If you work for or with a pharmaceutical company that has a Facebook page, then you are probably well aware of Facebook’s recent decision prohibiting pharmaceutical brands from disabling users’ ability to comment on brand posts, photos and videos. While branded pages solely dedicated to a prescription drug may continue to have the commenting functionality disabled (with Facebook’s approval), company, disease and patient-oriented pages must now allow commentary.
Prior to this decision, which went into effect August 15, pharmas were exempt from Facebook’s mandate that all pages allow for user commentary. This was done to protect pharma companies from any user comments that violate strict regulations set by the Food and Drug Administration (FDA). This includes comments about side-effects and comments deemed as off-label promotions— which means to promote the use of a medical devise or drug for an indication not approved by the FDA. (For instance, if a company has a branded page for an anti-depressant and a user comments that the drug also improved his cholesterol level). The FDA could hold the pharma responsible for such comments by issuing a citation to the company. Companies were also concerned about the FDA’s “fair balance” requirement that calls for product claims about a drug to be balanced with additional information about its risks.
While pharmas are having to adapt to the new change, by either removing their pages or monitoring them more closely, many in the industry understand that one of Facebook’s main features is its interactivity and encouragement of dialogue on pages. The organization that people are irked at isn’t Facebook, rather it’s the FDA, for their unwillingness to outline clear social media guidelines and/or policies.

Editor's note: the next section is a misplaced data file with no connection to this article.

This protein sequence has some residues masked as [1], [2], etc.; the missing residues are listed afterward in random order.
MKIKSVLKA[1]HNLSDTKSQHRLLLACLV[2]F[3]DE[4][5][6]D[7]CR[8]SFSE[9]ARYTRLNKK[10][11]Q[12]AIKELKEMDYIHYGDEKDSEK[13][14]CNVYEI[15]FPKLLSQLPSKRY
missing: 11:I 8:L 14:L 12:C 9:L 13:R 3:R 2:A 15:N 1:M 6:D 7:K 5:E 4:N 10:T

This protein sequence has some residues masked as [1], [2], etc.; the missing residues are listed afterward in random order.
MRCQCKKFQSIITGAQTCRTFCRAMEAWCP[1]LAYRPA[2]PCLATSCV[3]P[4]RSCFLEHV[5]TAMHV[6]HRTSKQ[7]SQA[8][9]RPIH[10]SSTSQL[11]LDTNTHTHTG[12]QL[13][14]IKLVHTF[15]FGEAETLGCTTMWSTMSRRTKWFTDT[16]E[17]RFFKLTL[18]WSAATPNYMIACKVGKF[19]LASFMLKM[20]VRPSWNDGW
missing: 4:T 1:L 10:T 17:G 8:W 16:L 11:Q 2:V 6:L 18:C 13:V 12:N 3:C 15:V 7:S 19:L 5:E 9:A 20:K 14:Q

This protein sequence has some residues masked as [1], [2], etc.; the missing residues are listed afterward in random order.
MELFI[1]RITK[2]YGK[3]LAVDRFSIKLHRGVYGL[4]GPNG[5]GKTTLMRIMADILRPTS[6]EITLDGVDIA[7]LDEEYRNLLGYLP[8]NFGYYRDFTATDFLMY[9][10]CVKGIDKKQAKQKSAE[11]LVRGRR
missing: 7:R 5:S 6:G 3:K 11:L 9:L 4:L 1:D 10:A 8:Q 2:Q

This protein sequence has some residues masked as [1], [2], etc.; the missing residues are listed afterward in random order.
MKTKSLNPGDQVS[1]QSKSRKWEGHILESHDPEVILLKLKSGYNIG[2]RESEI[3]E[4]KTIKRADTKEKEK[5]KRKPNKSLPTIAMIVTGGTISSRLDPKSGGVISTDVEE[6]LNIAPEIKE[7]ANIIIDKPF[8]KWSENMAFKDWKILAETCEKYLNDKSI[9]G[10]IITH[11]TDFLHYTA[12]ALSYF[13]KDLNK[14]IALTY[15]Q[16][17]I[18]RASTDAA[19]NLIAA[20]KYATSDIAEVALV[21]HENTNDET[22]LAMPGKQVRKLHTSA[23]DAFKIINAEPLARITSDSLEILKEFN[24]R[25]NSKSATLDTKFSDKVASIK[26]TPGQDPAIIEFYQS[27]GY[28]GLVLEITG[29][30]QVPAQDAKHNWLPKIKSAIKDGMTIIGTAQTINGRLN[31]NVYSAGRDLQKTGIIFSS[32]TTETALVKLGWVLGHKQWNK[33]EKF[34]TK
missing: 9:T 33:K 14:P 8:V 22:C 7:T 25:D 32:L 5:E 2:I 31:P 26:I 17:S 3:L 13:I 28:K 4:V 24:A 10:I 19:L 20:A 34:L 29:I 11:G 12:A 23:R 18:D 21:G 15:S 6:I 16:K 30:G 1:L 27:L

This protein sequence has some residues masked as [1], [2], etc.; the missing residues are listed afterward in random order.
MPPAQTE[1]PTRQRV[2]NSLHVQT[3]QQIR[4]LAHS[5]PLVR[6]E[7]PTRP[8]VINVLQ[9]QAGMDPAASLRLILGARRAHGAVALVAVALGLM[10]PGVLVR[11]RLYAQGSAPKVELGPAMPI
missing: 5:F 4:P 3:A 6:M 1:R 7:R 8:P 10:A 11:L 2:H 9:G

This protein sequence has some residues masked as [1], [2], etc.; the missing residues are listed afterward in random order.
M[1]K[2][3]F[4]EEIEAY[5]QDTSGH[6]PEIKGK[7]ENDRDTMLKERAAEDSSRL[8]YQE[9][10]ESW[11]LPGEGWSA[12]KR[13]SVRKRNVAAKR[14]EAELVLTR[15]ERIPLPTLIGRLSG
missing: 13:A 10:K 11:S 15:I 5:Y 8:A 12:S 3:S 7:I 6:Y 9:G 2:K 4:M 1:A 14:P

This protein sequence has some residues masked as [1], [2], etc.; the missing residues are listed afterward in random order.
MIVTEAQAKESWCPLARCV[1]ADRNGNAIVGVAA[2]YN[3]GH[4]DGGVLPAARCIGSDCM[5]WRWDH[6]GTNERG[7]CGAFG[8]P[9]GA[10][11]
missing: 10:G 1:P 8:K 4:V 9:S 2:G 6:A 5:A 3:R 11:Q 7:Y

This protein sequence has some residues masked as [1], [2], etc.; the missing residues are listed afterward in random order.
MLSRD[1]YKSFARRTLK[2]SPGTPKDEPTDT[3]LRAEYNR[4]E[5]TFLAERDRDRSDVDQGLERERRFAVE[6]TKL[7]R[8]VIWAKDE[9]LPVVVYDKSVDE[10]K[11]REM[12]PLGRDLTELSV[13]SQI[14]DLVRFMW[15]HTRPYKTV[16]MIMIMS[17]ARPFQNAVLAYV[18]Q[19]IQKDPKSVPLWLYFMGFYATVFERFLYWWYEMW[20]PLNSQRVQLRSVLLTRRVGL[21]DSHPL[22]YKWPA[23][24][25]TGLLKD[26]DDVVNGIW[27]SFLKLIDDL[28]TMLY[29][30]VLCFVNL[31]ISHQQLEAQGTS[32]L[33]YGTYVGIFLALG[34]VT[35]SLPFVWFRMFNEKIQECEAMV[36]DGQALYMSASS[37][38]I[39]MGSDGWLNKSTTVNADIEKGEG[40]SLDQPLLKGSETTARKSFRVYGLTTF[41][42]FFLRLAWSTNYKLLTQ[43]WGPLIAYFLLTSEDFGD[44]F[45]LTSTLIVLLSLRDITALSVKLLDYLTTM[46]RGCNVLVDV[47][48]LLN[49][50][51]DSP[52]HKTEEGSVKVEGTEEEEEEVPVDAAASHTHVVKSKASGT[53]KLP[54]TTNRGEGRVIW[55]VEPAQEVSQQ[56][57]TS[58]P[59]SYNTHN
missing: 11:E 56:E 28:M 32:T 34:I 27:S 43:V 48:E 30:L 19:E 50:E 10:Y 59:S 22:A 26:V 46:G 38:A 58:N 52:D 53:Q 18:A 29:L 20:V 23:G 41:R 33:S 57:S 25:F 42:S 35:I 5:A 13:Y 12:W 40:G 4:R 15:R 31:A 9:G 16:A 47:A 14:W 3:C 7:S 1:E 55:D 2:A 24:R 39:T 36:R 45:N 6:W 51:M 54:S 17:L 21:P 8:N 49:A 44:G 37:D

For the past month, those following the situation closely have been waiting with abated breath to see the type of outcome the decision would result in, with many predicting that pharmas would remove their pages altogether.
However thus far, the change has not had the major effect that many thought it would have. WCG, a communications agency focused on health care, reported that out of 62 pharmaceuticals, only 11 have removed their pages. Most are modifying their pages and carefully monitoring comments to catch and delete any that might raise a red flag with the FDA, such as comments that reference a product or posts that offer medical advice. Also as mentioned above, product-specific pages, in which inappropriate comments are more likely to be made, may continue to be disabled.
In addition, there are other ways that pharma companies can acclimate themselves to the change. There is a “More Information” section at the bottom of walls that can be used to add important safety information that will always show at the bottom of the page. This eliminates companies having to include the same disclaimer in every single post.
Since users cannot mention a product name, even to ask questions, pharma companies should provide an alternative, such as a FAQ section or a ‘Contact Us with Product Questions’ form that users can fill out. They should also consider having a comment policy page that explains the types of comments that will be removed and the reasoning behind the removal as Pfizer does here.
Applications also have been developed that will help pharmaceutical brands with the change including Facebook AETracker which helps pharma companies track user comments on adverse drug reactions and product misinformation in real-time as well as the PharmaWall which allows administrators to manage what content is posted to their Facebook page.